A new program in Inverell is helping empower women to take back their lives after being victims of domestic violence.
Self-defence classes have started at Sapphire Academy of Sport and the response has been so overwhelming that a fundraiser will be held next month to extend the program.
Jobs Australia Enterprises is running the Step-Up for DV campaign regionally.
Development coordinator-social enterprises, Tracey Reid, said domestic violence was at crisis point in Australia.
"One woman is dying every week; and one man a month," she said.
Inverell has some of the highest statistics in the state according to Ms Reid.
The National Women's Safety Alliance reports that nearly all frontline services have seen an increase in demand for help since COVID started.
More than two in five said wait-lists had been expanded, with one in five having to reduce their services to focus on key areas.
CEO, Dr Renee Hamilton, said to achieve real and lasting positive change, all levels of society needed to be involved.
She said coercive control was the most common risk factor leading up to an intimate partner homicide.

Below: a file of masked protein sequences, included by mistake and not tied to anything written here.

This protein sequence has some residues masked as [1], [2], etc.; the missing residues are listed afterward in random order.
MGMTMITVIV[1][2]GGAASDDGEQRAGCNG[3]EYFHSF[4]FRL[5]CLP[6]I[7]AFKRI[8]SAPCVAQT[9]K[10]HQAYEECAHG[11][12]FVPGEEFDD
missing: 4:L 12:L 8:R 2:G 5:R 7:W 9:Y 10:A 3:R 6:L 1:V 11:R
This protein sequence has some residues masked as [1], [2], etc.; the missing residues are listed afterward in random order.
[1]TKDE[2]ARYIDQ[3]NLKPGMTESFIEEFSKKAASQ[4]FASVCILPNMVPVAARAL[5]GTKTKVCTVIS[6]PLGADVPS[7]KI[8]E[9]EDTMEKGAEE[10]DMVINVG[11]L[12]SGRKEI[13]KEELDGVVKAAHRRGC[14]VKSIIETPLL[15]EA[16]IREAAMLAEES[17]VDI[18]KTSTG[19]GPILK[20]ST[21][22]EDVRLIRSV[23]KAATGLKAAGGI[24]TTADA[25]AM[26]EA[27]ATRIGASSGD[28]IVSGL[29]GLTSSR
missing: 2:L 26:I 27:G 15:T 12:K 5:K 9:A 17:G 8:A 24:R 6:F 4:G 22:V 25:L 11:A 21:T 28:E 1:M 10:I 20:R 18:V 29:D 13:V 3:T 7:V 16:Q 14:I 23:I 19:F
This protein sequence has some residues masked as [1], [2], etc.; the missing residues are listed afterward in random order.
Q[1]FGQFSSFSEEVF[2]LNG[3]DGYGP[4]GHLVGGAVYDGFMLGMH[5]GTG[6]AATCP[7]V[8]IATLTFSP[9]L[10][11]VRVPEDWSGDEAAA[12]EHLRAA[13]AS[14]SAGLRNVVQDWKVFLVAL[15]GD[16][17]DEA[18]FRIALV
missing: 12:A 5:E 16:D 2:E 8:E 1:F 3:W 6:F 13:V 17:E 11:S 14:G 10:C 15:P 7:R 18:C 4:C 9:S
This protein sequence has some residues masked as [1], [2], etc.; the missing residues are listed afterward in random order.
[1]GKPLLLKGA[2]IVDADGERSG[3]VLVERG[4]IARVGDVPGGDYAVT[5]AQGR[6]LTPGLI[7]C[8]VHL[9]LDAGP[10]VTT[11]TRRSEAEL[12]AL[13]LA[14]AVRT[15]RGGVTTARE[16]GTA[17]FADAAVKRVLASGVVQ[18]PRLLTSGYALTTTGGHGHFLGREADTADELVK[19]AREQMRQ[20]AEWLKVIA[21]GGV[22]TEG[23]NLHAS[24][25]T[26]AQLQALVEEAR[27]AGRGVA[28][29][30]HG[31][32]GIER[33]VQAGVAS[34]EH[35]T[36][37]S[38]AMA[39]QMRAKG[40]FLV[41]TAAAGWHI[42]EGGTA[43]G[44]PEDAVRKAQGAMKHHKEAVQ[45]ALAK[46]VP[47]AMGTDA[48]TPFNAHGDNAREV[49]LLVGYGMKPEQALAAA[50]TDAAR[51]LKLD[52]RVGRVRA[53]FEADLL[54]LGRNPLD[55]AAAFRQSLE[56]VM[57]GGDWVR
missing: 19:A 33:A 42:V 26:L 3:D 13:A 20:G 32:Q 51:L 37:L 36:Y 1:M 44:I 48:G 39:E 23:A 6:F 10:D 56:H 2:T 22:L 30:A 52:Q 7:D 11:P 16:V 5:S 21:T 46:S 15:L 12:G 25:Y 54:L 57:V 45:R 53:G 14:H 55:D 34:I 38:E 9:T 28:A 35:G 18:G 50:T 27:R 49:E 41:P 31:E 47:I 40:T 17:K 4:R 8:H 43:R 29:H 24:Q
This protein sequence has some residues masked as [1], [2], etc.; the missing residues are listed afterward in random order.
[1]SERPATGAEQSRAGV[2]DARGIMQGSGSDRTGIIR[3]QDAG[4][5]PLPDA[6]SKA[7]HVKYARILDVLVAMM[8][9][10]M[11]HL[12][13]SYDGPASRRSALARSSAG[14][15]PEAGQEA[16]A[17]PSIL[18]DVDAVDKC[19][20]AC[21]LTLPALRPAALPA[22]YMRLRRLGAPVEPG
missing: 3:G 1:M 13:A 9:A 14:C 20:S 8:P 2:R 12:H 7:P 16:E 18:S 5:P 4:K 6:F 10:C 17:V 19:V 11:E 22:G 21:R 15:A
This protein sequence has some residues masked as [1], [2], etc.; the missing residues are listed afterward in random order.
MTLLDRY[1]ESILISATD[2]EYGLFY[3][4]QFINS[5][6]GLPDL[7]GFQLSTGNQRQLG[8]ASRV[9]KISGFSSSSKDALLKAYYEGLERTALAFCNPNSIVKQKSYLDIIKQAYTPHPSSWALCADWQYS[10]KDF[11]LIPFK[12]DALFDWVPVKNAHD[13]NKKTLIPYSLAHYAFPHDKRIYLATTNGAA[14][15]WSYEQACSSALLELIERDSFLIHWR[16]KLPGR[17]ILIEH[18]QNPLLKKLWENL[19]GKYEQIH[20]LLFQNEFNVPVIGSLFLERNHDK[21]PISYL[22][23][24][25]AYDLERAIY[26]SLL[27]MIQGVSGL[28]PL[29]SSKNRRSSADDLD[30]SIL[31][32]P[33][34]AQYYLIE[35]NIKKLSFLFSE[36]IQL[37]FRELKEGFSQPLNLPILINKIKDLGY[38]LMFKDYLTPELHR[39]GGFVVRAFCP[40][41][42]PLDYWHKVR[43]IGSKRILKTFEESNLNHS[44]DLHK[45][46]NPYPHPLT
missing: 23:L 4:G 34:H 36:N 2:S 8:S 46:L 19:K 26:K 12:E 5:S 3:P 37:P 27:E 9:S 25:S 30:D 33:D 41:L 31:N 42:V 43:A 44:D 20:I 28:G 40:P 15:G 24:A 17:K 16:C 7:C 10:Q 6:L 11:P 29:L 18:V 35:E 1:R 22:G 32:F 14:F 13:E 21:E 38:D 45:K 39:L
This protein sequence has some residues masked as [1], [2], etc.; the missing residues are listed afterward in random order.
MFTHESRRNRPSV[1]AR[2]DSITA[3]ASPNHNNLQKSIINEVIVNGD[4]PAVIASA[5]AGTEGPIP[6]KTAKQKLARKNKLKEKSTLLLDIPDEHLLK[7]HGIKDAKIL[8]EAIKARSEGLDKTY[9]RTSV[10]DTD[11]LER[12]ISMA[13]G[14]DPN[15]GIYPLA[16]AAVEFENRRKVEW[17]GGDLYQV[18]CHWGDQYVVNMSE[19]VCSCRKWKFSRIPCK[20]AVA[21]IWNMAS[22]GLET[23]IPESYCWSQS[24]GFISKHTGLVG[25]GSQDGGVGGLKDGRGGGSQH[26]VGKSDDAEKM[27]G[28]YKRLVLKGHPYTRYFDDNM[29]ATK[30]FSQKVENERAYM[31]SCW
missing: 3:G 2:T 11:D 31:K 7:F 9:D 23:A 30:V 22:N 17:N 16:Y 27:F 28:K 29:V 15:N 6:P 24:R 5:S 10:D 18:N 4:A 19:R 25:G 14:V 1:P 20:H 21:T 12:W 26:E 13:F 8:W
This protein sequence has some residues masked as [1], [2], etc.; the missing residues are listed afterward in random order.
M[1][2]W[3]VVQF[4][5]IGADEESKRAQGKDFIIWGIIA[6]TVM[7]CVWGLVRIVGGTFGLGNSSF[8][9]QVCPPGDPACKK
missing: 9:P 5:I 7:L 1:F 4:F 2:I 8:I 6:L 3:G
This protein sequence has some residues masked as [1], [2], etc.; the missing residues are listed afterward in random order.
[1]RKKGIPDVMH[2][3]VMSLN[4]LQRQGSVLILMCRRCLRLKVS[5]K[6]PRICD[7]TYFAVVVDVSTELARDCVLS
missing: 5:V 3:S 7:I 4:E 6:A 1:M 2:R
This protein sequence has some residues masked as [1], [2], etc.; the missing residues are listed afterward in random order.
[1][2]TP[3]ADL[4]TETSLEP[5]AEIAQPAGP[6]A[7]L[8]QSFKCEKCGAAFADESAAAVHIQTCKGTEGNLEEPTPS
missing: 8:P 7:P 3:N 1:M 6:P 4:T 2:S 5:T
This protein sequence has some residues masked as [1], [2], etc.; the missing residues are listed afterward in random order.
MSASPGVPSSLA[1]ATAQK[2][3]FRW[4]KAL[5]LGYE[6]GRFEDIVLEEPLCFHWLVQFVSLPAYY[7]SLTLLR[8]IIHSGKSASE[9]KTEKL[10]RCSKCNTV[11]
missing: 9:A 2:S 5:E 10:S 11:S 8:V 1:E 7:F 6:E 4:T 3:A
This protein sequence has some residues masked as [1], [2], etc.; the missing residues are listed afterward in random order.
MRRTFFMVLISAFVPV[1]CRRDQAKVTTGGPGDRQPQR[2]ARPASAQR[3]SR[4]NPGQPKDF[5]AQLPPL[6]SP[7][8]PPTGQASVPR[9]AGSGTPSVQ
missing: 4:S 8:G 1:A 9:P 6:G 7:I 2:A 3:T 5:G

"Domestic, family violence happens when one person in an intimate personal, family, or informal carer relationship, uses violence or abuse to maintain power and control over the other person," Dr Hamilton said.
It's not always physical... A wide variety of abusive behaviors may be used to cause fear including social, financial, psychological and technology-facilitated abuse.- National Women's Safety Alliance CEO, Renee Hamilton
"It does not always involve physical violence. It is usually an ongoing pattern of behaviour aimed at controlling a partner called coercive control," she said.
"A wide variety of abusive behaviours may be used to cause fear including social, financial, psychological and technology-facilitated abuse often accompanied by threats of physical violence.
"Over time this can have a devastating impact on victims' autonomy, independence, wellbeing, and safety."